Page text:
On Feb. 18, Wellesley for Caribbean Development (WiCkeD) hosted its annual cultural exposition. The event was a vibrant occasion featuring dances, music performances, fashion shows and a talk given by Lecturer in Africana Studies Liseli Fitzpatrick. The theme for this year’s event was “Melting Pot,” highlighting the multitude of cultures that make up the Caribbean.
For Amadi Mitchell ’24, president of WiCkeD, emphasizing the rich variety of cultures was especially important. This was the inspiration for this year’s theme.
“Every island has its own culture. Every island has its own traditions … But every island is also influenced by one another,” Mitchell said.
In Fitzpatrick’s talk, she focused on the amalgamation that is Caribbean culture and the ways in which intercultural diversity and its celebration is crucial to Caribbean community. While there is a diverse range of languages, religions and traditions, it is still one united community. This is even exemplified through the national motto of Jamaica, “Out of many one people.”
One of the ways this “Melting Pot” aspect was incorporated at “Expo” was through the series of dances. As explained by Jivonsha Ffrench ’24, vice president of WiCkeD, the dances were not only from Fever Dancers, a dance group currently part of WiCkeD, but also from other cultures and organizations on campus. There were dance performances from Yanvalou, Cielito Lindo and BabsonSOCA. A highlight for Ffrench was also the last dance featuring WiCkeD’s e-board members.
“It [was] nice to show … that while we’re all from different places in the Caribbean, we can come together … work cohesively and put on a culture show that represents everyone,” she said.
In addition to the dances, there were singing performances, poetry performances, and people reading short stories that originate from the Caribbean myths and folklore.
Starting off the event, a pop-up shop was held to support small businesses. Vendors sold items such as waist beads, candles, and wire jewelry. The wide assortment of small businesses was intentional on WiCkeD’s part.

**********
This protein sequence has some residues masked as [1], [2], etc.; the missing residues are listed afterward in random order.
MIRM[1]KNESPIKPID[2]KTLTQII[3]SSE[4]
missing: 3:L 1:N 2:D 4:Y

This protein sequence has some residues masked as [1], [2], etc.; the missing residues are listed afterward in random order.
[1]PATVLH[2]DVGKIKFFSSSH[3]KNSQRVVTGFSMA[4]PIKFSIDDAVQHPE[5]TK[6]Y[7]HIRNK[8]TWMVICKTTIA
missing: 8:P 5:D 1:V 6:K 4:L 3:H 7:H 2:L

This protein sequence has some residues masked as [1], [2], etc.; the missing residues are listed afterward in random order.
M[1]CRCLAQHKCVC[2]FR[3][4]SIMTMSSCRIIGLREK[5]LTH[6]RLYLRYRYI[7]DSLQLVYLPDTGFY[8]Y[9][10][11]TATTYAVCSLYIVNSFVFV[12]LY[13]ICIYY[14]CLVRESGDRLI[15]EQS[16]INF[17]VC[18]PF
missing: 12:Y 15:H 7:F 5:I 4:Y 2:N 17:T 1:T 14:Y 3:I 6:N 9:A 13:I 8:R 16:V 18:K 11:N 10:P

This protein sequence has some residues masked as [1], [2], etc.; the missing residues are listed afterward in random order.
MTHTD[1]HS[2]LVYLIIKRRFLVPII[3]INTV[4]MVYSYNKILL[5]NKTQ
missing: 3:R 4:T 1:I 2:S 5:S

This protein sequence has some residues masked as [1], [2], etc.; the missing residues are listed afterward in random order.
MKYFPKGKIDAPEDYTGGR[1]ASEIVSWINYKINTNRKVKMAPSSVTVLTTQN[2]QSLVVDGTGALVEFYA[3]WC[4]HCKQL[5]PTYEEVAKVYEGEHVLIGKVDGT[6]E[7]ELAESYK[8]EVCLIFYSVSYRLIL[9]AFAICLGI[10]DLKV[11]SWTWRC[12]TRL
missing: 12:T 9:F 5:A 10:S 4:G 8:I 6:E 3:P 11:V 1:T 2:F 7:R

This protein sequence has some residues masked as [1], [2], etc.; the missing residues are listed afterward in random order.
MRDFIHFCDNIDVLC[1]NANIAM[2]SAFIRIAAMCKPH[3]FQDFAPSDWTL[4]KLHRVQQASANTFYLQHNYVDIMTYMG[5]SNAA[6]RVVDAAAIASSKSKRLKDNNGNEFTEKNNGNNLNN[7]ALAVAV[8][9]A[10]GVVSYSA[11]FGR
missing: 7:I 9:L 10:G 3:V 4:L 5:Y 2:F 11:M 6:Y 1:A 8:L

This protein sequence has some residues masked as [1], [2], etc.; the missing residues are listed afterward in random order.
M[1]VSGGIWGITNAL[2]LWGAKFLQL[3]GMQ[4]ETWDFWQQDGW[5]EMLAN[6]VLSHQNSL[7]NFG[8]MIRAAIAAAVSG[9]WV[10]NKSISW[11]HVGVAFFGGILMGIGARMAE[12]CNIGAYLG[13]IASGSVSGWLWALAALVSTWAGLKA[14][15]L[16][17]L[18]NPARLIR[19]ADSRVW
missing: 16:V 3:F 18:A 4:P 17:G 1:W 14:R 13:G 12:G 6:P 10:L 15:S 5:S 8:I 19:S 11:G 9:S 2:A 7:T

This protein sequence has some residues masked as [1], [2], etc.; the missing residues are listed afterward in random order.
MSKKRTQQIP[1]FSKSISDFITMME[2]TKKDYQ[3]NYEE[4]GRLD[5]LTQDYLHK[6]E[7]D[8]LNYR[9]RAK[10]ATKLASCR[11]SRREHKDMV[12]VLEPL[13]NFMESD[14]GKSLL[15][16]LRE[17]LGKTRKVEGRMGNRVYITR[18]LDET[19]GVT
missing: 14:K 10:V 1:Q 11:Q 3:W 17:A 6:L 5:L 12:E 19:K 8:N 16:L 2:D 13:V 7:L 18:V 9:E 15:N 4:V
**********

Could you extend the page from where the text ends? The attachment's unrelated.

“We … really worked on creativity to diversify the aspect of ‘Expo’ by including vendors which we had not done previously and [also] presentations on Wellesley courses,” Sylvette Dupe-Vete-Congolo ’25, co-social chair of WiCkeD, said in an email correspondence.
The event also served as a fundraiser for the Authentic Caribbean Foundation, a non-profit organization based in Boston that is dedicated to providing education, training, health and support services to people within the Caribbean and the Diaspora. The group is especially focused on transforming the lives of Caribbean children and adults who are impacted by disabilities and HIV/AIDS.
Spotlighting the vivid nature of Caribbean culture through “Expo” furthered WiCkeD’s goals of improving the campus’s knowledge of Caribbean culture. Dupe-Vete-Congolo emphasized the importance of this event for the members of WiCkeD.
“‘Expo’ made us reflect on what WiCkeD and the Caribbean meant to us, as well as how both influenced our upbringings (the storytelling) and our history (intersectionality of different cultures).”
Corrected on March 9, 2023. A previous version of this story misspelled Amadi Mitchell‘s name. The News regrets this error.